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Thursday, May 26, 2016
- In an unusual statement, the World Bank’s private-sector arm has threatened to cancel a controversial investment in a Honduran palm oil company that has been implicated in serious human rights abuses, including numerous killings, over the past five years.
The statement came two weeks after the release of a damning report by the Office of the Compliance Advisor/Ombudsman (CAO) of the International Finance Corporation (IFC) that concluded, among other things, that Bank officials should have raised serious questions about the alleged complicity in those abuses by Corporacion Dinant before approving a 30- million-dollar loan to the company in 2008.
The company, which is owned by Miguel Facusse Barjum, “the wealthiest, most powerful businessman in the country,” according to a State Department cable obtained by Wikileaks, is based in the lower AguanValley, a region populated by hundreds of campesino cooperatives established there as a result of a far-reaching land-reform programme initiated in the 1960s.
Conflicts over Dinant’s efforts to buy up these communities’ lands under a 1992 law designed to favour the country’s burgeoning privately-owned agro-export industry, account for many of the abuses.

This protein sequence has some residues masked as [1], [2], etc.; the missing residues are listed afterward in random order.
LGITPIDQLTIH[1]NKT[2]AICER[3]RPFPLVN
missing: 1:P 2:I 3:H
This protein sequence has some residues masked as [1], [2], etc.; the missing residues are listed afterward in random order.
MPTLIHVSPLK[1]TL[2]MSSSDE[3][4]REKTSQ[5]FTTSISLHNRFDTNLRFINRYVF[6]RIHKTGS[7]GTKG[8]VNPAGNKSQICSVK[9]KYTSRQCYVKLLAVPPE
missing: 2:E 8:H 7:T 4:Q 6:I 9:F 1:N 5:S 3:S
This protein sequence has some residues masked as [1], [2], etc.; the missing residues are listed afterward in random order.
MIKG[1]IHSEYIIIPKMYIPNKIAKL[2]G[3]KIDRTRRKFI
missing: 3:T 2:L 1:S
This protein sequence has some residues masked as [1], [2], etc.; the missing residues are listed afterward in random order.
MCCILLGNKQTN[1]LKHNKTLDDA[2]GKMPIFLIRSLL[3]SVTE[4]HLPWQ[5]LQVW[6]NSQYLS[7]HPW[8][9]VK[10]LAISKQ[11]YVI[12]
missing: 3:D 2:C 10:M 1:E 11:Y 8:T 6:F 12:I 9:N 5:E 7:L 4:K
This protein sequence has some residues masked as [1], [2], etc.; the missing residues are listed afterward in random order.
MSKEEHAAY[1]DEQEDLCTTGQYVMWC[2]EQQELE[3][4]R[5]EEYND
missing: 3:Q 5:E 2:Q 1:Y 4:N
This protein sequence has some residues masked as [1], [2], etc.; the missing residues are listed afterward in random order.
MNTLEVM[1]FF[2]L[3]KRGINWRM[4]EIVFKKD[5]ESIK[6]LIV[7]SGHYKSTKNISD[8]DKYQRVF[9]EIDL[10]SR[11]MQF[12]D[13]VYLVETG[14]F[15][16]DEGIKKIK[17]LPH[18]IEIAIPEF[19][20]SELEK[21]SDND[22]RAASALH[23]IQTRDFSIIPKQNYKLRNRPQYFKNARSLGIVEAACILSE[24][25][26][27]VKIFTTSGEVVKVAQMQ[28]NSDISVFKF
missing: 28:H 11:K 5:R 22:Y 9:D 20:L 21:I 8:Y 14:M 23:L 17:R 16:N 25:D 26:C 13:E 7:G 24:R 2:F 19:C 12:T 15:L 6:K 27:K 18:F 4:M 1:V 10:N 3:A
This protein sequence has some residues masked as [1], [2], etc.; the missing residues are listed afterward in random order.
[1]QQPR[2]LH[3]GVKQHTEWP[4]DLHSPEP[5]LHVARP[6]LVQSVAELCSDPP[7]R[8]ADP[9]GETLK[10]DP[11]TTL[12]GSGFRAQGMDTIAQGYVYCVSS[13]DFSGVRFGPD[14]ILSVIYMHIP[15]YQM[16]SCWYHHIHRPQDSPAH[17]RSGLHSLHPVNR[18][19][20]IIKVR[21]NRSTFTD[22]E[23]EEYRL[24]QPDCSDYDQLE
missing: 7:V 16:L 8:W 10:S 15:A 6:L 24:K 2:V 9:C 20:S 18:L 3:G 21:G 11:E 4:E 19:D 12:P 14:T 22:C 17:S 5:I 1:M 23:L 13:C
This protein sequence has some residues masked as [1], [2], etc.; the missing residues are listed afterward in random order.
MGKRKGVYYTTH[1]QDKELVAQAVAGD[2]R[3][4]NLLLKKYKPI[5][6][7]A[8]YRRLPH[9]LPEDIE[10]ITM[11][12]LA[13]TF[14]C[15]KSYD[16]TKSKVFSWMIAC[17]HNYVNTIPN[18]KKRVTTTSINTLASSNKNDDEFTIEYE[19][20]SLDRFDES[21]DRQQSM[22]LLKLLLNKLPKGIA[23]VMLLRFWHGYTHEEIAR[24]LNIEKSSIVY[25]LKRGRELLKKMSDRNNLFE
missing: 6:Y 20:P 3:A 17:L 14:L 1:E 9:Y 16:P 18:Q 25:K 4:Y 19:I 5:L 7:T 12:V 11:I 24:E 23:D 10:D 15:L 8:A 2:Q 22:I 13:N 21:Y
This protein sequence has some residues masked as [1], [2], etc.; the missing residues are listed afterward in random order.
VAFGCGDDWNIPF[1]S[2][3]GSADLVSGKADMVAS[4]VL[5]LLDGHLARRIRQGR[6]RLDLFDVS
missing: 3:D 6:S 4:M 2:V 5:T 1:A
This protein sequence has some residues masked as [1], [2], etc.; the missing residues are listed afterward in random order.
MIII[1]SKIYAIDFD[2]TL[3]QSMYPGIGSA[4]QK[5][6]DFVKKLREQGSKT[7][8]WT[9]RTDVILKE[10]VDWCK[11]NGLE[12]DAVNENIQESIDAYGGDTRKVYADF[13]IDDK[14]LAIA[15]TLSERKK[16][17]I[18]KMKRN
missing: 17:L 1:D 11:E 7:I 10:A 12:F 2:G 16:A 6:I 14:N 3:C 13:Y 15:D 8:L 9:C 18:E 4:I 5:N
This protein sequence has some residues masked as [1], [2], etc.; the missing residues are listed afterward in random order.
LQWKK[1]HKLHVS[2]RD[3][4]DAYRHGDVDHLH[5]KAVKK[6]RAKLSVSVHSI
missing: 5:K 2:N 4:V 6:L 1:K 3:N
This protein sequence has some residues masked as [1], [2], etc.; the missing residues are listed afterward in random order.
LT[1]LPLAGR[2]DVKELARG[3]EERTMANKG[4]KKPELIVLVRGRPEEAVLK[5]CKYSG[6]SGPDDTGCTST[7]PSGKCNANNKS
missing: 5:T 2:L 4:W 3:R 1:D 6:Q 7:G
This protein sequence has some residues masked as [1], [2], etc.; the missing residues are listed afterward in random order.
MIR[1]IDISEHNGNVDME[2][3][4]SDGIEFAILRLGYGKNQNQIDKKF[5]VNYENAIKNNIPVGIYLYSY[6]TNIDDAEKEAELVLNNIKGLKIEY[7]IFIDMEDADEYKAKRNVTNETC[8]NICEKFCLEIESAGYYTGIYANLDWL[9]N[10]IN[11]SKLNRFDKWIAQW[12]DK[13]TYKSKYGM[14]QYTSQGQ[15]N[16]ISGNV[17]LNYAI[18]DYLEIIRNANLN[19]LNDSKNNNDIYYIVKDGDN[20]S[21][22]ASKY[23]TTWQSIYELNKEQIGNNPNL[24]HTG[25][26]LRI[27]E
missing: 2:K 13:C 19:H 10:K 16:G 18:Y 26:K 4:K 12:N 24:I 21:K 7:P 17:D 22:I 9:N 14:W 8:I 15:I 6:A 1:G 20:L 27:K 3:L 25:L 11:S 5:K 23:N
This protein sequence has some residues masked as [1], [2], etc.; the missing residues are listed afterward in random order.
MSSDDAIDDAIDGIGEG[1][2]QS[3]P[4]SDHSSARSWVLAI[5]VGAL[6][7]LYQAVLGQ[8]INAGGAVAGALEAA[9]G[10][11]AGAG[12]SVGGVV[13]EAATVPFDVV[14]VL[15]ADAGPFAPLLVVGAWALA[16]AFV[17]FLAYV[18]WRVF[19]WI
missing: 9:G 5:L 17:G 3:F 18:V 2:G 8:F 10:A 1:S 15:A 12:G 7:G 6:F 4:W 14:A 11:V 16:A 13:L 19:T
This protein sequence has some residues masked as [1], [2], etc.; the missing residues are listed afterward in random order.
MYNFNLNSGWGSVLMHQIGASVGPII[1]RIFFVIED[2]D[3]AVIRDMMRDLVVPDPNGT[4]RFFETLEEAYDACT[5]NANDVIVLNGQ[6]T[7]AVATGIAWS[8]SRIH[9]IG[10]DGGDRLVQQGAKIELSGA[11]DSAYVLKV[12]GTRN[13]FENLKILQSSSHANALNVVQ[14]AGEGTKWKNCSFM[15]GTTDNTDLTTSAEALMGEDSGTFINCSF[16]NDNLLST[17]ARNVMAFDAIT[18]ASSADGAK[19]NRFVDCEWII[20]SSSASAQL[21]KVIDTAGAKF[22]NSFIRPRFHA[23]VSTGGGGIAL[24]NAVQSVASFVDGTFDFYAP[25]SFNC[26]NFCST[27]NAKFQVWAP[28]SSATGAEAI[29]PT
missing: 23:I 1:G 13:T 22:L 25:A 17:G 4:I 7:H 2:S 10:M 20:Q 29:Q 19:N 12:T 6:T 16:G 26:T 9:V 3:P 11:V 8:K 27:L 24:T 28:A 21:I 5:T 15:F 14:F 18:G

Since the 2009 military coup, which ousted a pro-reform president and which was reportedly backed by Facusse, nearly 100 people – mostly campesinos, as well as some Dinant employees – have been killed in the valley, according to press reports, although Rights Action, a Washington-based group that has closely monitored the conflict, estimates the campesino death toll at “well over one hundred.”
“IFC has not disbursed funds to Dinant since 2009, and will not disburse further funding until Dinant fulfills its commitments in the Action Plan (worked out between the IFC and Dinant in light of the ombudsman’s report), including strengthening its community engagement and environmental and social standards, and reviewing its security practices,” the IFC said.
“Should Dinant fail to meet these commitments, IFC stands prepared to exercise all remedies available, including cancelling the loan,” according to the statement, which also promised to “refine” its action plan to take account of recent criticism by international and Honduran civil-society organisations (CSOs) and “reflect on” internal problems that led to mistakes.
While many CSOs welcomed the IFC’s latest statement, comparing it favourably to the agency’s initial, more ambiguous reaction to the CAO report, they said it still fell short of what is required to redress the situation.